Clear Linux OS on an Atomic Pi!

I personally purchased an Atomic Pi - a kickstarter funded project that created a maker board based on the Atom CPU. It has a base price of about $35, so it’s a really attractive platform.

I ended up purchasing my kit directly from here:

I’ve seen some people struggle to install a different OS to this board on various online platforms, so I thought I’d go and write out the exact instructions I used to get Clear Linux OS installed on this board. Of course, I assumed it would be doable since this board uses UEFI to boot and the Atom CPU is listed as compatible (it has AES, sse4_2 and pcmulqdq instructions). But, you never know what trouble you run into.

I ended up buying the full kit and using the 2.5mm adapter board to hook it up. A USB HUB was needed to allow me to use keyboard, mouse and USB stick all at the same time.

First things first, I downloaded the following ISO image:

then I used unxz and sudo dd if=clear-29440-live-desktop.iso of=/dev/sdb to write it to an empty USB stick. This image is one of the newer live booting ISO images we’ve been making, and crosses fingers should get us to our end goal.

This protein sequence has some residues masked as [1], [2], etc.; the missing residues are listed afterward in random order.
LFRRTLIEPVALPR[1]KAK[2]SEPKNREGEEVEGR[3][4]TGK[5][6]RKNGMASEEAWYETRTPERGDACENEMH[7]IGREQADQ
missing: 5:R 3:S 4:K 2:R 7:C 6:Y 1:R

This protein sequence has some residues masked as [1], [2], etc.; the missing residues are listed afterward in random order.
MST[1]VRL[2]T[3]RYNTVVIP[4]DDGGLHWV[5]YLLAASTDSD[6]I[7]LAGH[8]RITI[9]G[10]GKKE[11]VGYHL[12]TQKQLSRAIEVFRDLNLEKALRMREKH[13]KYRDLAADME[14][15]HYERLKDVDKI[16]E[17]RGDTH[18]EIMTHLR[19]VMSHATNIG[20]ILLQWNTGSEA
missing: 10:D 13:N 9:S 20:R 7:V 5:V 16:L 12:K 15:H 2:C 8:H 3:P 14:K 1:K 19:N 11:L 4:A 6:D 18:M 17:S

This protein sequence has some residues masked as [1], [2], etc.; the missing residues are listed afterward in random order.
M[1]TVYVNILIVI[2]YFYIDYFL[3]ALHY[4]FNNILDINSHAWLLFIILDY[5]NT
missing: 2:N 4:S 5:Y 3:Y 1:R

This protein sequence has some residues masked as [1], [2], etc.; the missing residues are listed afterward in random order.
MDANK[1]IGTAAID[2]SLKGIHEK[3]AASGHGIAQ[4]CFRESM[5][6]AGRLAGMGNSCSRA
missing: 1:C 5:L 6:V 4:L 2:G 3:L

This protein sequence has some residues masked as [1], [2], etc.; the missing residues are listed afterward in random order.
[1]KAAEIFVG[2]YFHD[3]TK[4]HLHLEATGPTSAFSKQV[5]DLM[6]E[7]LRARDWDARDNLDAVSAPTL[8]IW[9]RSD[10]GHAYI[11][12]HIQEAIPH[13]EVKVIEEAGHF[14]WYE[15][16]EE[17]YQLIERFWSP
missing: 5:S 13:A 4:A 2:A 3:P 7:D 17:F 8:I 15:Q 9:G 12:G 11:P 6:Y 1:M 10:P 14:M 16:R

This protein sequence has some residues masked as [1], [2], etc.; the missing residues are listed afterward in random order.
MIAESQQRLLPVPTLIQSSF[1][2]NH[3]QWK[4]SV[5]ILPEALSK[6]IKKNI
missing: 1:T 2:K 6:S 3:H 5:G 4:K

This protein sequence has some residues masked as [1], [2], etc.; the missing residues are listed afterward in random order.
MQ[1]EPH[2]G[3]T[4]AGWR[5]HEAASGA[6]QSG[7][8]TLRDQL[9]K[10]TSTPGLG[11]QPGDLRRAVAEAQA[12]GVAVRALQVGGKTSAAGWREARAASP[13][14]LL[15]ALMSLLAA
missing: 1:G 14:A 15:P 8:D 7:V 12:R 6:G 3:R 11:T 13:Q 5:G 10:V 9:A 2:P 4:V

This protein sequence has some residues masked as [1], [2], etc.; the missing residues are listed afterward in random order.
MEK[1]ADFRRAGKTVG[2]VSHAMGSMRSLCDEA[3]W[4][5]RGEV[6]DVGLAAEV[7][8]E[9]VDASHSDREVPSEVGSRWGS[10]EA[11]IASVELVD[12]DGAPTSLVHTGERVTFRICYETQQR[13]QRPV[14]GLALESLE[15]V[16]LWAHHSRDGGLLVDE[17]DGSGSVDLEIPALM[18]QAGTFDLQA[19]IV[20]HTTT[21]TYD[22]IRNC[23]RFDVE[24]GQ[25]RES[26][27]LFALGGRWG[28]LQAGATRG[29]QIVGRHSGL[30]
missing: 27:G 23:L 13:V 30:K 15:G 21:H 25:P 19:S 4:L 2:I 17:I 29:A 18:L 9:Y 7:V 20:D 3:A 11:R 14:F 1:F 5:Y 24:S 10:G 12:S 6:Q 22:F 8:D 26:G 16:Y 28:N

I ended up fidding with the BIOS significantly to even boot from the USB stick. UEFI recognized the stick right away, but it didn’t boot until I had … well done everything possible. I disabled booting from the MMC device. I tried going into the BBS but that never succeeded (I couldn’t find the key for it, even), but even after disabling the MMC it still booted the default OS from the MMC several times (ha!).

In the end, after a few reboots and powerdowns, I tried clicking the BBS button using the mouse one more time, and… it went to the UEFI bootloader on the USB stick. (Talk about irony!). Ah well, that’s exactly what I needed anyway.

Fast forward 2 minutes and the installer is well underway!

Power draw while installing is nominal. 10W at the plug with the brick power supply. Seems to hover around 5-6W idle in the desktop. Not low, for sure. We’ll have to look into this at some point.

You may know minetest - the Open Source blocky game. Runs reasonably well at 20fps or so (even fullscreen). Definitely usable.

Watching a youtube video - sound using HDMI just worked out of the box.

My goals for this box is to do some embedded experiments - I have the kit with the cameras and I will likely do some visual recognition experiments and seeing if any of the computer-vision bundles can be used for this.